K-PAX (2001) torrent download

K-PAX

2001

Action / Drama / Mystery / Sci-Fi

7.4

Synopsis

PROT is a patient at a mental hospital who claims to be from a faraway planet named K-PAX. His psychiatrist tries to help him, only to begin to doubt his own explanations.

Director

Iain Softley

Cast

Jeff Bridges
as Dr. Mark Powell
Mary McCormack
as Rachel Powell
Alfre Woodard
as Claudia Villars
Ajay Naidu
as Dr. Chakaraborty
Kimberly Scott
as Joyce Trexler

Movie Reviews

Reviewed by FlickJunkie-2 9 /10

Inspired storytelling

K-Pax is a very intriguing film. Is Prot (Kevin Spacey) really an alien, or is he a mentally deranged human who just thinks he is an alien? That is the question that Dr. Powell (Jeff Bridges) must answer before the self proclaimed deadline that Prot sets for his departure from Earth.

As the film unfolds and more evidence is uncovered, both theories grow in credibility. His ability to map from memory the area of the galaxy where his home planet is located indicates a knowledge that no human could possibly possess. Yet the hypnosis sessions lead us to a real person with a very real and traumatic life, filled with devastating events that could have caused such a personality aberration. The ending seems to give the answer, but is just ambiguous enough to make you wonder if you really know. Normally, I don't like lady or tiger endings, but this one is tantalizing. I have my own theory that fits all the clues, but I don't know that my theory is any more correct than anyone else's.

Director Iain Softley (`Wings of the Dove') spins the tale delicately, with great skill. This is a rare example of the director staying in the shadows and inducing outstanding acting performances out of talented actors to let the story dominate. This is not to say that the directing is technically inferior, because it is excellent. However, Softley remains unobtrusive, delivering great power through the use of subtlety, a pleasant change from today's vanguard directors who visually grab and shake the viewer as if to scream, `Look how brilliant I am!'

Kevin Spacey once again delivers a marvelous performance as Prot. This is a part that is extraordinarily demanding, requiring Spacey to render the cool and logical Prot one minute, and then switch gears to conjure his tormented alter ego under hypnosis the next. Spacey is so believable as both alien and human, it makes the viewer's task that much more difficult. Jeff Bridges is also terrific as the relentless psychologist who becomes obsessed with learning the truth about Prot.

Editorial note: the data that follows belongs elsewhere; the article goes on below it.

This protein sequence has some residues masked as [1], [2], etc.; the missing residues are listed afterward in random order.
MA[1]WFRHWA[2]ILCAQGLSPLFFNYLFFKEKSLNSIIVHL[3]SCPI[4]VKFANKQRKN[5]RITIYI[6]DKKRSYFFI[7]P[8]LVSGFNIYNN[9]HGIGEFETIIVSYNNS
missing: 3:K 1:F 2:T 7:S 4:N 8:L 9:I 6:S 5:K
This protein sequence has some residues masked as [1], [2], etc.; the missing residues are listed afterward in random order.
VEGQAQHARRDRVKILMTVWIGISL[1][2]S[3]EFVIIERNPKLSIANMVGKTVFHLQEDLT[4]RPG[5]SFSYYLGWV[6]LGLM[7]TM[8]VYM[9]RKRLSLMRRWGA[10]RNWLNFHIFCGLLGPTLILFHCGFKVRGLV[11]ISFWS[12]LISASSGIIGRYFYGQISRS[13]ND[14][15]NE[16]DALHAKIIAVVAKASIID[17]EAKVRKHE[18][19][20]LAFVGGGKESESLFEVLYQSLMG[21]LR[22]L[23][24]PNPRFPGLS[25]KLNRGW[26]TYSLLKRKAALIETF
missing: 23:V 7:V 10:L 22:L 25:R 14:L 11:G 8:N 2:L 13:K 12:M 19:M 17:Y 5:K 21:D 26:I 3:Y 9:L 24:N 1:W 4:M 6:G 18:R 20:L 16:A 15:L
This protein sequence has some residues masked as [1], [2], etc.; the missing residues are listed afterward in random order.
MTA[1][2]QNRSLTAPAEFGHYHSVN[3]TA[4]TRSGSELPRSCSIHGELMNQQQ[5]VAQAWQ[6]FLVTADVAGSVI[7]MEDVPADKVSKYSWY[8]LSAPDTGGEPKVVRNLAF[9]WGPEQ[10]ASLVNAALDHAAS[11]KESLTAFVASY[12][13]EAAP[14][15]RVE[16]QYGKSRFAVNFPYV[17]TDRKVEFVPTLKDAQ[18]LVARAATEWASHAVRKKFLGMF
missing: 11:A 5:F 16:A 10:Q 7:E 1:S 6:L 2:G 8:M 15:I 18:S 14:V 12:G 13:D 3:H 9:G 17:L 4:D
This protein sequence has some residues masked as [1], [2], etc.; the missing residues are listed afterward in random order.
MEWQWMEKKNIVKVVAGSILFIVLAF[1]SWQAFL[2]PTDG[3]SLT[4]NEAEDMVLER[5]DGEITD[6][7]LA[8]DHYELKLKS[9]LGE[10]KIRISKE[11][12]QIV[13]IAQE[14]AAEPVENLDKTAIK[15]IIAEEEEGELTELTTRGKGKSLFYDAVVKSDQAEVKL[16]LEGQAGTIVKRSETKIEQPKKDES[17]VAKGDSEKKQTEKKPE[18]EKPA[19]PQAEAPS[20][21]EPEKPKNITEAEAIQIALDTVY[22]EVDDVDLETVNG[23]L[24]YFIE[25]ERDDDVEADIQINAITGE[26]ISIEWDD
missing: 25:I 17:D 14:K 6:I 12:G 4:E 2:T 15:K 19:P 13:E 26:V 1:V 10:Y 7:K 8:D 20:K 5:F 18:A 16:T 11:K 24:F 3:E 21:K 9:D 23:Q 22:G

This is inspired storytelling for the thoughtful viewer. I rated it a 9/10. If you must have closure at the end of a film, this movie will be very frustrating. However, if you like a fascinating mystery that keeps you thinking long after the credits, you won't be disappointed.

Reviewed by shoeless-1 N/A

A Charming, Hidden Gem Of A Movie

It never ceases to amaze me how movies like this get made.

No car crashes, no explosions, no pyrotechnical performances with people screaming at each other or themes/bravura megalomaniacal rants that self-consciously have "Please nominate me for an Oscar" whispering in the Academy's ear.

No, instead we're given a quiet, enormously fascinating, compassionate, well-intentioned film that sits back and realizes that above beautiful cinematography (Which it has in spades), before performances which nail you to your seat (Which it carries in abundance), the most important thing of all is story. And K-Pax despite all "common sense" in Hollywood, throws out every safe-bet to get a movie produced and gives us just that. Wonderful story. Marvelous story.

I don't need to talk about that. Everyone from the science fiction fans (Who appreciated the depth and seriousness of the subject matter) to the warm n' fuzzy brigade (Who "Get the message" of the movie) have done their part to praise the various facets of a film that refuses to be categorized and is simply a very, very good story.